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Google Stock – What the Stock Split by Google’s Parent, Alphabet Means



Google Stock

Google Stock – The parent company of Google, Alphabet Inc. GOOG +7.91% said on Feb. 1 that it will enact a 20-for-1 stock split, giving shareholders 19 more shares for each one they currently own.

Over the last two decades,  Google stock splits have fallen out of favor. However, Apple Inc., Tesla Inc., and now Alphabet have all revived this practice in an attempt to make their shares more affordable for individual investors.

With its latest quarterly earnings report, Alphabet announced the split, sending shares up 9% in early trading Wednesday.

Must Read: Google Stock Split: Everything You Need to Know about GOOG Shares

What does this mean for investors?

Alphabet shareholders will receive 19 additional shares for every share they hold as of July 1. On July 18, split-adjusted trading will begin.

The split will affect all three classes of Alphabet stock. At Tuesday’s close, if the split were to occur, Class A and Class C shares would trade at roughly $137 apiece, down from about $2,750. Class B shares aren’t traded publicly.

What does this mean for the company?

Alphabet’s shares rose 65% last year, marking its third straight double-digit gain.

Alphabet announced on Feb. 1 that its profit nearly doubled over the previous year. Although expectations that the Federal Reserve would raise interest rates as soon as next month led to a January market decline, which marked the worst month for stocks since the first month of the pandemic. Following four rough weeks of trading, Alphabet has held up better than many, but shares are still down 5%.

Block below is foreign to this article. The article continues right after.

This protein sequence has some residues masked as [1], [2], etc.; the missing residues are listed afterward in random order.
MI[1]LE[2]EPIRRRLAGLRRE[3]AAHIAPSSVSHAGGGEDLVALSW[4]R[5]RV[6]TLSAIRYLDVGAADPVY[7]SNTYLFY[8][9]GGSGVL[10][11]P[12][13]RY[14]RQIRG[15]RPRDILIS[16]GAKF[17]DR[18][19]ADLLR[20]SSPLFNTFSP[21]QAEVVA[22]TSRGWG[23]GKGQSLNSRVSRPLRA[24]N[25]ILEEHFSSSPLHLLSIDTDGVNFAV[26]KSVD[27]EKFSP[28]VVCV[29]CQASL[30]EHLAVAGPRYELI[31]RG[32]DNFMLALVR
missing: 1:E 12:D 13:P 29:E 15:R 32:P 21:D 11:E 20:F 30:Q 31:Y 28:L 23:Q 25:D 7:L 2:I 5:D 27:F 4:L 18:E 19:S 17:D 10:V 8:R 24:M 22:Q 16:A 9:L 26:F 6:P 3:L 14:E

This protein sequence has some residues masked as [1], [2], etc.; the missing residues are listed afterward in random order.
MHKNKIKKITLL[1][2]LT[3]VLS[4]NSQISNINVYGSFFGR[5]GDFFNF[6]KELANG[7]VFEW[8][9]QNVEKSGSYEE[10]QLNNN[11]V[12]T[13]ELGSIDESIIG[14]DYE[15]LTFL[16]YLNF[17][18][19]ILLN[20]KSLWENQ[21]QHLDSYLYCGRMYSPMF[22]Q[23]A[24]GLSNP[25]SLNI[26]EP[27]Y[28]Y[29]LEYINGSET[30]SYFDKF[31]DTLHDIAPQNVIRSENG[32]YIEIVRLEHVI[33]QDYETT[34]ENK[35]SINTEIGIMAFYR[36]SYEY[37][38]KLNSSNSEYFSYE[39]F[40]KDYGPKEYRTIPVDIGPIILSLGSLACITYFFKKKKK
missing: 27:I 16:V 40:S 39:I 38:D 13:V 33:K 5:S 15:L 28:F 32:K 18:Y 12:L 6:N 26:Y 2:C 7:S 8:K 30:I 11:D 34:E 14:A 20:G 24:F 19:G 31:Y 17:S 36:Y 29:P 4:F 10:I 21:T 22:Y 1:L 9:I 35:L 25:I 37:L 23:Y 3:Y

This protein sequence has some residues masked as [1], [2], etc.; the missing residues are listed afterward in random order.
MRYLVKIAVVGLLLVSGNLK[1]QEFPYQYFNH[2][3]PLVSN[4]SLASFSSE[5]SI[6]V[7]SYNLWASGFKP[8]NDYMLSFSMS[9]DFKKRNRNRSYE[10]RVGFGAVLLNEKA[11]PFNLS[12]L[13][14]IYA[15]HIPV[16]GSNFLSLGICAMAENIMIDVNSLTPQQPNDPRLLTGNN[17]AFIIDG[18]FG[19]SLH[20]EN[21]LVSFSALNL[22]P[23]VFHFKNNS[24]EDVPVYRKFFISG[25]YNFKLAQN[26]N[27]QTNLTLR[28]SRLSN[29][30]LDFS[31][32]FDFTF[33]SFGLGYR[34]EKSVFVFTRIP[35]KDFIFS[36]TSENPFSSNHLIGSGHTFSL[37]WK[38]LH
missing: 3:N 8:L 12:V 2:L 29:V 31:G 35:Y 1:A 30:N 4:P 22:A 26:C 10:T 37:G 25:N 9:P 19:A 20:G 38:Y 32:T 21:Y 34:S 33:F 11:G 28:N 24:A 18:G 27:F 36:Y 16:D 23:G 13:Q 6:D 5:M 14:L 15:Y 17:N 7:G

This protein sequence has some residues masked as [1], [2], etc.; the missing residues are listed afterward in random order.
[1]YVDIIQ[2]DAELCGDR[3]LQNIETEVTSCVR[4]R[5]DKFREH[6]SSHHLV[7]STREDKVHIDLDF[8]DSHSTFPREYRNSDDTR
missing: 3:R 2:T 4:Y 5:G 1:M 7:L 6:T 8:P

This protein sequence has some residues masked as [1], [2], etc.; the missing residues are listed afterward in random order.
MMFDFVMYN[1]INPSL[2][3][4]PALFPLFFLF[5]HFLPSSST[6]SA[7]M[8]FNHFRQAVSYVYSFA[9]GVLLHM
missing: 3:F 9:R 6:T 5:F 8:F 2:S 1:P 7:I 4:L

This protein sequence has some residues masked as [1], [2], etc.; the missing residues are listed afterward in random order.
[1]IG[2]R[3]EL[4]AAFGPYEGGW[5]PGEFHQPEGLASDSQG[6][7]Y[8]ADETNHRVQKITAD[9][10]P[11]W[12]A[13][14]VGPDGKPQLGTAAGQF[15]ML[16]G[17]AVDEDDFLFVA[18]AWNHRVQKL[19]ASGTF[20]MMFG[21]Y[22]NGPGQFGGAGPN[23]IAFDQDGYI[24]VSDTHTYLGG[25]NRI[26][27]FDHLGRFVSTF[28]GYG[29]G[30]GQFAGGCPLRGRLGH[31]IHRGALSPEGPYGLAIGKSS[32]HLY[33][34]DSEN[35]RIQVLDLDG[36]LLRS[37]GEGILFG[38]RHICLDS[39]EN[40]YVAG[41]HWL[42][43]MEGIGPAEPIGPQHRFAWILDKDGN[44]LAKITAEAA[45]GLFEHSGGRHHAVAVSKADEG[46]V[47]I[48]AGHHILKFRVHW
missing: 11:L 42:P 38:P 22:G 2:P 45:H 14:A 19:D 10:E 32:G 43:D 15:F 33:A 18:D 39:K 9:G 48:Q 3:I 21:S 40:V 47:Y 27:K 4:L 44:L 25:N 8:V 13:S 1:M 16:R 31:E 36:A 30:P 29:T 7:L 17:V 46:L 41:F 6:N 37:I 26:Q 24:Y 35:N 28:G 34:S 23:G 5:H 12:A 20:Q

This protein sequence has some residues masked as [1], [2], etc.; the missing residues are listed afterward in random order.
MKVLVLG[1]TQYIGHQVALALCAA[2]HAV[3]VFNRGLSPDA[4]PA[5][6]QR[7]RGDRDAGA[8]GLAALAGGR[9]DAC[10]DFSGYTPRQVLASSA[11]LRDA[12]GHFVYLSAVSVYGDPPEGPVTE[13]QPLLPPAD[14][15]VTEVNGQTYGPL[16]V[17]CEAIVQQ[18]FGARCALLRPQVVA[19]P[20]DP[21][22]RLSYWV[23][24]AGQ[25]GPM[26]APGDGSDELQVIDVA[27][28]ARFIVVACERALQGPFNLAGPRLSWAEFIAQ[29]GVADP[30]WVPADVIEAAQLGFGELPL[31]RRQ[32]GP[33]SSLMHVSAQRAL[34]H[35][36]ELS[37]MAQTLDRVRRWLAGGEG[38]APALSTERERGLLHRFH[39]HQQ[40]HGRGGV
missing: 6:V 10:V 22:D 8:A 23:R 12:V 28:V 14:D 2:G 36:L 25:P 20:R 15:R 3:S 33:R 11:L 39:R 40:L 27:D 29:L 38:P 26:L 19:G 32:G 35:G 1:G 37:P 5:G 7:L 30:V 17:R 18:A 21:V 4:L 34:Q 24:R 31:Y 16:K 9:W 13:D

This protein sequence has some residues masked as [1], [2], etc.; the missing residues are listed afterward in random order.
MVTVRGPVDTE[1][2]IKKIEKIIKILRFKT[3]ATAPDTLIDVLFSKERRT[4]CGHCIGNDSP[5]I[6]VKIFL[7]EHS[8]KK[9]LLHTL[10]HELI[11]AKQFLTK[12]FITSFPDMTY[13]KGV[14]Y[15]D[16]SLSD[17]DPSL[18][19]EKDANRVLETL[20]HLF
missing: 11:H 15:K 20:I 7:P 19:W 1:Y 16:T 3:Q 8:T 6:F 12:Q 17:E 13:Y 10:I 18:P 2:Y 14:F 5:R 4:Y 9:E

Does the split make Alphabet more valuable?

Not at all. A split does not affect the value of an investor’s holdings. Shares with a lower price per share are more plentiful.

What does this mean for the Google stock market?

Generally, Google stock splits don’t have a great deal of impact on the broader market or on share prices over time.

GOOG vs. GOOGL: What’s the Difference?

Alphabet stock has been split into three classes. Investors have been able to purchase Class A common shares since Alphabet went public in 2004. The stock trades under the ticker GOOGL.

Insiders own the company’s Class B stock, which isn’t publicly traded. They hold 10 times as many votes as Class A stockholders do.

GOOG is the ticker for another class of non-voting shares known as Class C. Their price spread is currently less than 25 cents, though at times it has widened to as much as $10 per share.

Has Alphabet split its stock before?

Alphabet split its stock in 2014, giving investors an additional share for every share they owned.

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